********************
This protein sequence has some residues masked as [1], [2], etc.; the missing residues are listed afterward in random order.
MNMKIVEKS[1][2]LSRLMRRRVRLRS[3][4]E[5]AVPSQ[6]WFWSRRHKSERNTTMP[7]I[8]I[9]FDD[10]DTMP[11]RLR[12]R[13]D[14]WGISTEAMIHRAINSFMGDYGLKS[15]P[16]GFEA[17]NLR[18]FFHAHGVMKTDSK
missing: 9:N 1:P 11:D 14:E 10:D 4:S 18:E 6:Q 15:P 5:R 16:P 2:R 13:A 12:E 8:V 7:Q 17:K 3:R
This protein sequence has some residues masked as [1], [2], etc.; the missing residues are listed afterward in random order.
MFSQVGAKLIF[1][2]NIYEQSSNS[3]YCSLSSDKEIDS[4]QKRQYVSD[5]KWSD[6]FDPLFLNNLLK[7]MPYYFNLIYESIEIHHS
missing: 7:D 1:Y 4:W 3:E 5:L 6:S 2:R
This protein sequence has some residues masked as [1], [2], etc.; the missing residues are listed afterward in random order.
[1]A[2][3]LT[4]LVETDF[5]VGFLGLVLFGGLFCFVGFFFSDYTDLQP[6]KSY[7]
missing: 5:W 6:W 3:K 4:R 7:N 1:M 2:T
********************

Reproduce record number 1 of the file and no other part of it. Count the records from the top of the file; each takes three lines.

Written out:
This protein sequence has some residues masked as [1], [2], etc.; the missing residues are listed afterward in random order.
MNMKIVEKS[1][2]LSRLMRRRVRLRS[3][4]E[5]AVPSQ[6]WFWSRRHKSERNTTMP[7]I[8]I[9]FDD[10]DTMP[11]RLR[12]R[13]D[14]WGISTEAMIHRAINSFMGDYGLKS[15]P[16]GFEA[17]NLR[18]FFHAHGVMKTDSK
missing: 9:N 1:P 11:D 14:E 10:D 4:S 18:E 6:Q 15:P 5:R 16:P 2:R 13:A 12:E 8:V 7:Q 17:K 3:R